Let's say a biker named Bountyman is attracted to a broad named Donna. He asks her out to a movie; she accepts; they have a pretty good time. A few nights later he asks her out to dinner' date=' and again they enjoy themselves. They continue to see each other regularly, and after a while neither one of them is seeing anybody else.
And then, one evening when they're ridin' home, a thought occurs to Donna, and, without really thinking, she says it aloud: "Do you realize that, as of tonight, we've been seeing each other for exactly six months?"
And then there's a silence in the wind. To Donna, it seems like a very loud silence. She thinks to herself: Geez, I wonder if it bothers him that I said that. Maybe he's been feeling confined by our relationship; maybe he thinks I'm trying to push him into some kind of obligation that he doesn't want, or isn't sure of.
And Bounty's thinkin': Six months?!
And Donna is thinking: But, hey, I'm not so sure I want this kind of relationship, either. Sometimes I wish I had a little more space, so I'd have time to think about whether I really want us to keep going the way we are, moving steadily toward... I mean, where are we going? Are we just going to keep seeing each other at this level of intimacy? Are we heading toward marriage? Toward children? Toward a lifetime together? Am I ready for that level of commitment? Do I really even know this guy?
And Bounty's thinkin': So, that means it was... let's see... August when we started going out, which was right after I put in new clutch discs and a new primary chain, which means...let me check the odometer... Whoa - F#&K! I am [i']way[/i] overdue for a freakin' oil change here.
And Donna is thinking: He's upset. I can see it on his face. Maybe I'm reading this completely wrong. Maybe he wants more from our relationship, more intimacy, more commitment; maybe he has sensed, even before I sensed it, that I was feeling some reservations. Yes, I bet that's it. That's why he's so reluctant to say anything about his own feelings. He's afraid of being rejected.
And Bounty's thinkin': You know, I think I'm gonna up this puppy to a 5-speed. Packin' this chick around just screws up my shift points; gotta wind it out more or there's too much of a lug after shifting. Yeah...I'm gonna do that!
And Donna is thinking: He's angry. And I don't blame him. I'd be angry, too. I feel so guilty, putting him through this, but I can't help the way I feel. I'm just not sure.
And Bounty's thinkin': Might as well drop that tranny sprocket down a tooth, too. And get her a bigger seat while I'm at it. She really puts the groceries away when we're at a restaurant!
And Donna is thinking: Maybe I'm just too idealistic, waiting for a knight to come riding up on his white horse, when I'm sitting behind a perfectly good person, a person I enjoy being with, a person I truly do care about, a person who seems to truly care about me. A person who is in pain because of my self-centered, schoolgirl romantic fantasy.
And Bounty's thinkin': Wonder why that is...you know...chicks just seem to blow up after awhile. Maybe I oughta find one of those chicks that stick their finger down their throat after a hearty meal and save myself the anticipation! On second thought...let's not get ahead of ourselves!
"Bounty!" Donna shouts into his helmet.
"What?" says Bounty, startled.
"Please don't torture yourself like this," she says, her eyes beginning to brim with tears. "Maybe I should never have... Oh God, I feel so..." (She breaks down, sobbing.)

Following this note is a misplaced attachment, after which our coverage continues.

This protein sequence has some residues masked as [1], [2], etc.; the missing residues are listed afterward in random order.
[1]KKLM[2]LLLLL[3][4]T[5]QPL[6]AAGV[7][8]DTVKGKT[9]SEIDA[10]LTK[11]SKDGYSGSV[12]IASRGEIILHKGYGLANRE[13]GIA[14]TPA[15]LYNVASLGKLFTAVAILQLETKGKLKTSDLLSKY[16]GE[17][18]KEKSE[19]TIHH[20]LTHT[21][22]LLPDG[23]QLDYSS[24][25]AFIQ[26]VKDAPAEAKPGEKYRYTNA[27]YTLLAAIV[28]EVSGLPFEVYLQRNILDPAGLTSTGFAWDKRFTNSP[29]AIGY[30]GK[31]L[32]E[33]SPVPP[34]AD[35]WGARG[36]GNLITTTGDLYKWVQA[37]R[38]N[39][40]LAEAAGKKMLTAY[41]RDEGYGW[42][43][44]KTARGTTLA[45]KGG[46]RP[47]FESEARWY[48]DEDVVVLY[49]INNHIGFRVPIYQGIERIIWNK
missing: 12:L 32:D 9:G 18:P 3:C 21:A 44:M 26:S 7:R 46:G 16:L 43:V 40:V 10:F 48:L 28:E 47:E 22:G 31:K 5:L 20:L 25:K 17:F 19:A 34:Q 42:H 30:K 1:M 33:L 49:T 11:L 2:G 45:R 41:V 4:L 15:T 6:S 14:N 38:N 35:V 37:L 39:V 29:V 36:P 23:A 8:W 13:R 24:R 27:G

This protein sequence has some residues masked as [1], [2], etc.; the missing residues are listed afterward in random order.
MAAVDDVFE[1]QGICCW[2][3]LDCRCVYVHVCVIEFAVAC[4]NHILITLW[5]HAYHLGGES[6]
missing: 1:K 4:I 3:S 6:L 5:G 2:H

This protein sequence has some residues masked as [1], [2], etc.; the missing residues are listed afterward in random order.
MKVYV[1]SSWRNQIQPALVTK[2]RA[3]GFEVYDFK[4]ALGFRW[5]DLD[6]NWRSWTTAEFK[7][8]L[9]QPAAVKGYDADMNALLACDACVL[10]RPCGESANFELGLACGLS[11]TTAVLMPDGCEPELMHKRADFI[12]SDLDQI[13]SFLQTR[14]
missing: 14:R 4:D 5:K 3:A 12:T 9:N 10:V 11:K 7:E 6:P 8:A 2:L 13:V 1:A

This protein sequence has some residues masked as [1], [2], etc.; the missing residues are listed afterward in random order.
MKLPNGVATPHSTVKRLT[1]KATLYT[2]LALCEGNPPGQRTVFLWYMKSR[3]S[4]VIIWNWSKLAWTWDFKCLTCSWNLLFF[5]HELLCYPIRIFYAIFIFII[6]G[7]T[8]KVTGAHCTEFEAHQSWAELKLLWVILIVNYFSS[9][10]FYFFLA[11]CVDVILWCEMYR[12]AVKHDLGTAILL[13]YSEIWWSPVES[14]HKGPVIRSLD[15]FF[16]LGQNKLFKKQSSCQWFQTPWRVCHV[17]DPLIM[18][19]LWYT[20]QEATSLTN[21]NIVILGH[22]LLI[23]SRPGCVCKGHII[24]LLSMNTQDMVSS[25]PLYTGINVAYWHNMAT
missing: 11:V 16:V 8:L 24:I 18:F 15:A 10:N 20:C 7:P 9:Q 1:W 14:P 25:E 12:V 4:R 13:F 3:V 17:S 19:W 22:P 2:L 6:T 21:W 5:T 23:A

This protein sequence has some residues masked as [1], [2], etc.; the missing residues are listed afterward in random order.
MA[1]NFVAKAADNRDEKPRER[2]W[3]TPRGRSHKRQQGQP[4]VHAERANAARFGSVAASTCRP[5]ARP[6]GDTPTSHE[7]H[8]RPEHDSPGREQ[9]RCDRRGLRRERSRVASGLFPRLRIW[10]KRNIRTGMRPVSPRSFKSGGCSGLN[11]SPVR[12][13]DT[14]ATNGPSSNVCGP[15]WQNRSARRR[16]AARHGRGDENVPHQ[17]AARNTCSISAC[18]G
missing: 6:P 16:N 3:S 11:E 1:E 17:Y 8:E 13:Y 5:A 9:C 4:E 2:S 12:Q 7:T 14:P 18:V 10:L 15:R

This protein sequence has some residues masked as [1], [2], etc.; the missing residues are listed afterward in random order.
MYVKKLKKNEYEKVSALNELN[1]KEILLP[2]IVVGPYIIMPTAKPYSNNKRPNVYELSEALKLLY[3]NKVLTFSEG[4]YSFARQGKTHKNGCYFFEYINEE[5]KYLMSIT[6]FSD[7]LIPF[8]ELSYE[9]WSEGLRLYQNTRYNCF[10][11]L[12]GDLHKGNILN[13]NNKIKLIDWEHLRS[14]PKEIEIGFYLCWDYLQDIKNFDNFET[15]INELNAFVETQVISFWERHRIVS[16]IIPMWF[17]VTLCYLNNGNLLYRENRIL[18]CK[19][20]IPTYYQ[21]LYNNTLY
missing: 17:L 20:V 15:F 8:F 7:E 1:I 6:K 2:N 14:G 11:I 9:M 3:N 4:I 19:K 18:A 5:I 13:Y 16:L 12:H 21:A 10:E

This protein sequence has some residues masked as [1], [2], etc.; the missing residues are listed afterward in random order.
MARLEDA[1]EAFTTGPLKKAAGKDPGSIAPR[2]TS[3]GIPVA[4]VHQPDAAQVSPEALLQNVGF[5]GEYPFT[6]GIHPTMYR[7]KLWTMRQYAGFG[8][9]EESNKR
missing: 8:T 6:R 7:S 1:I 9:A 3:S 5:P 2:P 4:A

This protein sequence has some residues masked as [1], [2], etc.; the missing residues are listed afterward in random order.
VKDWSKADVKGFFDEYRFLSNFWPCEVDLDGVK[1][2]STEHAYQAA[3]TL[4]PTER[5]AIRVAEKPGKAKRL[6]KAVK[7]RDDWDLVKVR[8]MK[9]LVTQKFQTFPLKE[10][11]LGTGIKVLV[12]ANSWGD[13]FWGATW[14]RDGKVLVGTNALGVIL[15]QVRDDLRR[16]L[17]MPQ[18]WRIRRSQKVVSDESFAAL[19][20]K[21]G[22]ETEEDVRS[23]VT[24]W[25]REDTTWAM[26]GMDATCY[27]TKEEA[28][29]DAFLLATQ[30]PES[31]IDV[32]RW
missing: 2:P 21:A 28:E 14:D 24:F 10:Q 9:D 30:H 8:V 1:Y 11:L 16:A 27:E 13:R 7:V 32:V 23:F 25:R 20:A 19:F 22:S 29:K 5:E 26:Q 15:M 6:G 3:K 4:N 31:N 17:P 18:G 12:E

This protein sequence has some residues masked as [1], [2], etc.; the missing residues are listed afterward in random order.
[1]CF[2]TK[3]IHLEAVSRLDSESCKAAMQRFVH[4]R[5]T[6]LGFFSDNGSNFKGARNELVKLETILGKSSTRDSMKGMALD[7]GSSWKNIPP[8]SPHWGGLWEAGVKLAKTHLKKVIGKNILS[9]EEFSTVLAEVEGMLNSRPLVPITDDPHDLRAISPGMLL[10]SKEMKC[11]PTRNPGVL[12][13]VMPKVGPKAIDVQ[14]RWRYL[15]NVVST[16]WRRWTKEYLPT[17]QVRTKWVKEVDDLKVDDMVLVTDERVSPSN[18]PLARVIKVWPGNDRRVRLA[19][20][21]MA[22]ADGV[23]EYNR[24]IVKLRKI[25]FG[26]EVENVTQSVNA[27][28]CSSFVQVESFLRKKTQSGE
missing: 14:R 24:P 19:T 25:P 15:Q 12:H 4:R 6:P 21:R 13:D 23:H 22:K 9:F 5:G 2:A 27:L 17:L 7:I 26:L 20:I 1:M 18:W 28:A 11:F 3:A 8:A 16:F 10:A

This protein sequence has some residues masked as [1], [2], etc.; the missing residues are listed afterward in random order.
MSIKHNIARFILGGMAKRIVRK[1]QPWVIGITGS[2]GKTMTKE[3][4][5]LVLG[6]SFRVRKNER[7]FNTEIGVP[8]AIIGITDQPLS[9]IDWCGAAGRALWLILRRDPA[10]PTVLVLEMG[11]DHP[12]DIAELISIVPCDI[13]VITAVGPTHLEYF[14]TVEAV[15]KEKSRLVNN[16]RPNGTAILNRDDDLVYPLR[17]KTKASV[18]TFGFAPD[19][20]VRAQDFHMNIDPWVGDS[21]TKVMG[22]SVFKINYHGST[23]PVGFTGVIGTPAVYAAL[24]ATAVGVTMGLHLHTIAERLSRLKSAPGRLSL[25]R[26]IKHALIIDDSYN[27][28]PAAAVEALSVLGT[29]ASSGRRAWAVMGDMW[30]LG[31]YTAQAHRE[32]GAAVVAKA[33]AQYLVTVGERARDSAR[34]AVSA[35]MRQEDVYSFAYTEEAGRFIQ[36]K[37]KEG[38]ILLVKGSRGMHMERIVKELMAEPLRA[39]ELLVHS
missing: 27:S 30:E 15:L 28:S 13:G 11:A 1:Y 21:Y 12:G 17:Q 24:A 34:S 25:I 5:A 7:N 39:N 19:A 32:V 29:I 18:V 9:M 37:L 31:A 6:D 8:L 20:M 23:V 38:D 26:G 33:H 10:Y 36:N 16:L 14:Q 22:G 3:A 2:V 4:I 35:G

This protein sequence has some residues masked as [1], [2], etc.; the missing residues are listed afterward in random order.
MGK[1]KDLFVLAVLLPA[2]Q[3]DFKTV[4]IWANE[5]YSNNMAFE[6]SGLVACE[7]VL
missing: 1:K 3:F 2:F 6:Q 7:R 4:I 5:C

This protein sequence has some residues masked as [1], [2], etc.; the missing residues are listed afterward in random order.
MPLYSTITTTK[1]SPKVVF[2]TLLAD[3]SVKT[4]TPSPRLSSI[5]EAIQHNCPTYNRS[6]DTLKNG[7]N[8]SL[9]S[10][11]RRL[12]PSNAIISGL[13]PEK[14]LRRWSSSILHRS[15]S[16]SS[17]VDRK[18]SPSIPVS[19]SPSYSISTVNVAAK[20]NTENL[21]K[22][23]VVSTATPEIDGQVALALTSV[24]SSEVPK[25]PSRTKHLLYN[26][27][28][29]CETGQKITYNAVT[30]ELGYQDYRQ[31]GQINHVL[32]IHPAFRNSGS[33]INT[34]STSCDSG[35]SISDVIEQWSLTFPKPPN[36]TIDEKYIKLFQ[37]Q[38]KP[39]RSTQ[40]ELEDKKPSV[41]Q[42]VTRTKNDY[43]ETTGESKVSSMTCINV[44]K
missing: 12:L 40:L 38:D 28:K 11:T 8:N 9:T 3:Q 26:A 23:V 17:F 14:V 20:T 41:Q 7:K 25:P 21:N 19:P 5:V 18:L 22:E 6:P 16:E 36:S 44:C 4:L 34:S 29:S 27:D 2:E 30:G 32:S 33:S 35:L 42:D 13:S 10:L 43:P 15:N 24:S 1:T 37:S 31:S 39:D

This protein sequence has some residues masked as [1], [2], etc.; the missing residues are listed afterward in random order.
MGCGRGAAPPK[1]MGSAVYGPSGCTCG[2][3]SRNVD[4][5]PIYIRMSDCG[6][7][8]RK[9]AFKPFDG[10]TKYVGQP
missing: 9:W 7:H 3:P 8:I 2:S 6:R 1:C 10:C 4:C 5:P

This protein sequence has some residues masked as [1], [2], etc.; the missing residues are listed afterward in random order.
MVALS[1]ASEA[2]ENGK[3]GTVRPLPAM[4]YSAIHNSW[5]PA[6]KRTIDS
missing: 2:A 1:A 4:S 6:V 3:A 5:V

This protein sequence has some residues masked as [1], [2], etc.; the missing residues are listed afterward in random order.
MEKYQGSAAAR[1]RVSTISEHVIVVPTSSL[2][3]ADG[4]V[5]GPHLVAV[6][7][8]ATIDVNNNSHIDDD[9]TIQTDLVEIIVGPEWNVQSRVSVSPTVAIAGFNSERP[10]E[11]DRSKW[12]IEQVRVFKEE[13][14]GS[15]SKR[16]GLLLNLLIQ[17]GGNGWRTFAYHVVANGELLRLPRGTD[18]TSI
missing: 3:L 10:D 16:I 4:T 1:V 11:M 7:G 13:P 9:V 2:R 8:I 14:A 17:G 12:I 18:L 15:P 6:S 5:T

"What?" says Bounty.
"I'm such a fool," Donna sobs. "I mean, I know there's no knight. I really know that. It's silly. There's no knight, and there's no horse."
"There's no horse?" asks Bounty.
"You think I'm a fool, don't you?" Donna says.
"No!" says Bounty, hoping that's the correct answer.
"It's just that... it's that I... I need some time," Donna says.
There's a 15-second pause while Bounty, thinking as fast as he can, tries to come up with a safe response. "Um...okay!" he says.
Donna, deeply moved, hugs herself tight up against Bounty. "Oh, Bountyman, do you really feel that way?" she asks.
"What way?" asks Bounty.
"That way about time," says Donna.
"Oh," says Bounty. "Yes."
Donna leans way around to face him and gazes deeply into his eyes, causing him to become very nervous about what she might say next, especially if it involves a horse. At last she speaks. "Thank you, Bounty," she says.
"Thank you," says Bounty.
Then he takes her home, and she lies on her bed, a conflicted, tortured soul, and weeps until dawn.
When Bounty gets back to his house, he whips up a tall JD & Coke, turns on the TV, and immediately gets into the Winter Olympics. A tiny voice in the far recesses of his mind tells him that something major was going on back there on the bike, but he's pretty sure there is no way he would ever understand what, and so he figures it's better if he doesn't think about it.
The next day Donna will call her closest friend, or perhaps two of them, and they will talk about this situation for hours. In painstaking detail, they will analyze everything she said and everything he said, going over it time and time again, exploring every word, expression, and gesture for nuances of meaning, considering every possible ramification. They will continue to discuss this subject, off and on, for weeks, maybe months, never reaching any definite conclusions, but never getting bored with it, either.
Meanwhile, Bounty, while adjusting the new clutch on his Harley with Fast Eddy, Donna's brother, will look up from the bike, frown, and say, "Hey, Eddy, um...did Donna ever own a horse she rode at night?"
HAPPY VALENTINES DAY